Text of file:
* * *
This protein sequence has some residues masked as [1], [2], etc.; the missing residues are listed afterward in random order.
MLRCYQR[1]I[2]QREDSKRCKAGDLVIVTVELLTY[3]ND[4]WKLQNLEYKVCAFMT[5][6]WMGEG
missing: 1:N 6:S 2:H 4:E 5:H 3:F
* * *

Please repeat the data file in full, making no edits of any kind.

This protein sequence has some residues masked as [1], [2], etc.; the missing residues are listed afterward in random order.
MLRCYQR[1]I[2]QREDSKRCKAGDLVIVTVELLTY[3]ND[4]WKLQNLEYKVCAFMT[5][6]WMGEG
missing: 1:N 6:S 2:H 4:E 5:H 3:F